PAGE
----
After many interviews, road trips, and discussions, the filming process for the Bears Ears Documentary Project is nearly complete. I have learned so much more than I ever could have imagined about the complex nature of land use politics in the West. I am very much looking forward to watching the many hours of footage that I have collected as I begin the editing process in the next few weeks.
The last two months of filming have been incredibly eventful. After leaving the WRF retreat in Wyoming in late June, I drove to Denver, Colorado to speak with the directors of several organizations based in Colorado: the Access Fund (Brady Robinson), the Outdoor Industry Association (Amy Roberts), and the Center for Western Priorities (Greg Zimmerman). These interviews illustrated the incredible impact that national organizations can have on land use policy throughout the West. I also had the opportunity to speak with the Policy Director of the Access Fund, Erik Murdock. Erik Murdock was in Washington during the Obama Administration and played an active role in the designation of Bears Ears as a National Monument. His interview gave me a unique perspective on the governmental process that led Bears Ears to become a National Monument in 2016.
In late July, I attended the Outdoor Retailer in Salt Lake City as a reporter. The Outdoor Retailer is the semi-annual trade show for the Outdoor Retail Industry organized by the Outdoor Industry Association (OIA) and Emerald Expositions. After twenty years in Salt Lake City, the Outdoor Retailer this July was Utah’s last. The Outdoor Retailer has decided to move to Denver over disagreements with Utah’s state government surrounding public lands policy. I had the opportunity to speak with the Executive Director of the OIA, Amy Roberts, about this decision. She explained that the Outdoor Retailer, a trade show that exhibits products for use outdoors, did not belong in a state with elected officials that support President Trump’s decision to review, reduce, and possibly rescind federal and public lands. On the Thursday of the Outdoor Retailer, the OIA hosted a March For Public Lands. Thousands of Outdoor Retailer attendees marched from the Outdoor Retailer to the Utah State Capitol with signs supporting Utah’s national monuments and public lands. Many notable speakers voiced their support for public lands on the steps of the Utah State Capitol. The March For Public Lands really underscored the support for public lands in Utah and in the West. Sally Jewell was in attendance at the Outdoor Retailer and she gave a pointed speech about the history and significance of national monuments in the United States and the importance of Bears Ears National Monument in particular. After the speech, we were able to speak with her further about Bears Ears. Meeting Sally Jewell was, without a doubt, one of the highlights of this project for me.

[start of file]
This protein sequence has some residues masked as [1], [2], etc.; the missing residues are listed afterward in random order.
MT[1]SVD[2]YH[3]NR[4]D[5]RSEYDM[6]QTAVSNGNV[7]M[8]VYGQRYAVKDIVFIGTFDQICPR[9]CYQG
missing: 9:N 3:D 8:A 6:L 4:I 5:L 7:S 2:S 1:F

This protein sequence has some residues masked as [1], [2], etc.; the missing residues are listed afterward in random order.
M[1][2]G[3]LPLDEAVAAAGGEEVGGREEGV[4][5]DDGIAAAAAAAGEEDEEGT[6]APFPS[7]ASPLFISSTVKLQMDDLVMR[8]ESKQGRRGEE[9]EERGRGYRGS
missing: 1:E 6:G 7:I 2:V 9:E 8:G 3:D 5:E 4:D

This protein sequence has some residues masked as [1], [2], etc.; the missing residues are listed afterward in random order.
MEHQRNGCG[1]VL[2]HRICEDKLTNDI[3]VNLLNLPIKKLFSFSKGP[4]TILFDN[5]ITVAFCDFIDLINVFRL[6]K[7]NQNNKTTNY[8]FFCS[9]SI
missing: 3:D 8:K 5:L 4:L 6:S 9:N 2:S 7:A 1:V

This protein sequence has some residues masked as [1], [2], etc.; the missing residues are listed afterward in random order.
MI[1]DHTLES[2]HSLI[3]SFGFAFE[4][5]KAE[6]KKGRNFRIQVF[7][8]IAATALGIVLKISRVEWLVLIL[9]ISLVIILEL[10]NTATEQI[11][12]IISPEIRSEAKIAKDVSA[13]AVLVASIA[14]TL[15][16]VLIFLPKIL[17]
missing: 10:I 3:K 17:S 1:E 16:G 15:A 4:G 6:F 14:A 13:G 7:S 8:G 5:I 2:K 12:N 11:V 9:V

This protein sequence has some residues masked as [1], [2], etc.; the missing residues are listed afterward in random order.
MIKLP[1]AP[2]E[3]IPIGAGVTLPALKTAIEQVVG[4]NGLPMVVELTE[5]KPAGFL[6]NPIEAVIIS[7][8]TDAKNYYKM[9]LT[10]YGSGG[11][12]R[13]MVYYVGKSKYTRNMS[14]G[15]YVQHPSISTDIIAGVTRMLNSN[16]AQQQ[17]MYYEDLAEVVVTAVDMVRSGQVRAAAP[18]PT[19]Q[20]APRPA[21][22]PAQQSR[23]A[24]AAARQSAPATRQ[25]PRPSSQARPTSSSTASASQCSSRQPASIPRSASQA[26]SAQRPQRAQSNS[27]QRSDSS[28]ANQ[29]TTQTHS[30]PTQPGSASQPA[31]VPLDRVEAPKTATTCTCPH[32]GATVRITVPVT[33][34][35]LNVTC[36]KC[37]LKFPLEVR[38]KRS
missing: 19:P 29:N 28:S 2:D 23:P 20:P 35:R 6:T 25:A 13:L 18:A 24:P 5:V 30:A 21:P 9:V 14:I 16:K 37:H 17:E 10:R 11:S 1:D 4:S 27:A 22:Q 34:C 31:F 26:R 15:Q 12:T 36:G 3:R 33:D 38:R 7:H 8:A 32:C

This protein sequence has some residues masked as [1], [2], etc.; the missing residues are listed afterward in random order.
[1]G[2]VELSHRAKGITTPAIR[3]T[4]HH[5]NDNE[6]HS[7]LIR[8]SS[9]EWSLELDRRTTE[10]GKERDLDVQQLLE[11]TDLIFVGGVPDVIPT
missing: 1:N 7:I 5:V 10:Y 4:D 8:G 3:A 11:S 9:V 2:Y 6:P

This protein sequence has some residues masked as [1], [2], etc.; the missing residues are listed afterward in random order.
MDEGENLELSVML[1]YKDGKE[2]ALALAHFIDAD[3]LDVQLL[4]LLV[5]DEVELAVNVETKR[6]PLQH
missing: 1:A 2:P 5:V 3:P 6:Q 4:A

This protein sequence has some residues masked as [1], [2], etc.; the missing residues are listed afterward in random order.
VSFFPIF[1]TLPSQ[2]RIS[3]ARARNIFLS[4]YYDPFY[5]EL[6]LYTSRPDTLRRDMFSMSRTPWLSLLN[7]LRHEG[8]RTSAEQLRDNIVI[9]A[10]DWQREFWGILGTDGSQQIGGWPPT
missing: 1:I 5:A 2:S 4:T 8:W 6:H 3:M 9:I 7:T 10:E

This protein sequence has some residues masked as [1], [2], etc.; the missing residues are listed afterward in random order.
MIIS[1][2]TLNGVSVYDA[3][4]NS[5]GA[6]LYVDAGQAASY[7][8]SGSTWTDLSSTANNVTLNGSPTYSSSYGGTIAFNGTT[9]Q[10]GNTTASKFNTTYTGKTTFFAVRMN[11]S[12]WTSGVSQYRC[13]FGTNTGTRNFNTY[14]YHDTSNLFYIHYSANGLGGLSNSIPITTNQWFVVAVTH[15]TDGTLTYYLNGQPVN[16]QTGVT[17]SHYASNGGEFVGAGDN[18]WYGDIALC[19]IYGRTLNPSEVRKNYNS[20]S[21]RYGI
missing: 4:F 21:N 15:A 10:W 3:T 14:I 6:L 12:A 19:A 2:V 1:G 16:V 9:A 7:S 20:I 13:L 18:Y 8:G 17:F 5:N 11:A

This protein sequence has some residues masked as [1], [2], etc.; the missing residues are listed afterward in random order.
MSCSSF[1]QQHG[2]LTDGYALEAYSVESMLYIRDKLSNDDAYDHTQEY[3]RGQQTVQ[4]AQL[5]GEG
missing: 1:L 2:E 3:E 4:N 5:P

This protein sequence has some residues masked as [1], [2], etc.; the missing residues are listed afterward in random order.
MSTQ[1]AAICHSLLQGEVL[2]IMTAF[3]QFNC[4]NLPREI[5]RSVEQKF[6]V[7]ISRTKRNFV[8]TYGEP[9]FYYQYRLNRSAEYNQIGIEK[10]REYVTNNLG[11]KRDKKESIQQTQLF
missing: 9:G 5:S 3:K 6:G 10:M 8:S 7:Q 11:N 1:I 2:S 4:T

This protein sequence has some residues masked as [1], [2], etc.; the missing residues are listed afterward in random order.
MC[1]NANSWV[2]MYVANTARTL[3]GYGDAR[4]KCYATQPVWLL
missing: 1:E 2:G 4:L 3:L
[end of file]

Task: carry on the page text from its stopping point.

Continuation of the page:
The last step in the filming process is another two trips down to Bears Ears National Monument. The first trip will be next week. On Wednesday, I am heading down to Bears Ears to speak with a paleontologist about the scientific and paleontological importance of the Bears Ears area. The second trip will be in mid-September, as Southeastern Utah begins to cool down. During this second trip, I will collect photographs and videos of the incredible scenery, archeology, wildlife, and recreation opportunities that Bears Ears has to offer to use as “b-roll” in the documentary. I have already started to map out backpacking trails that will allow me to capture all of the beautiful archeological ruins, viewpoints, arches, slot canyons, and wildlife in the Bears Ears area. I am very much looking forward to both these trips and to beginning the editing process.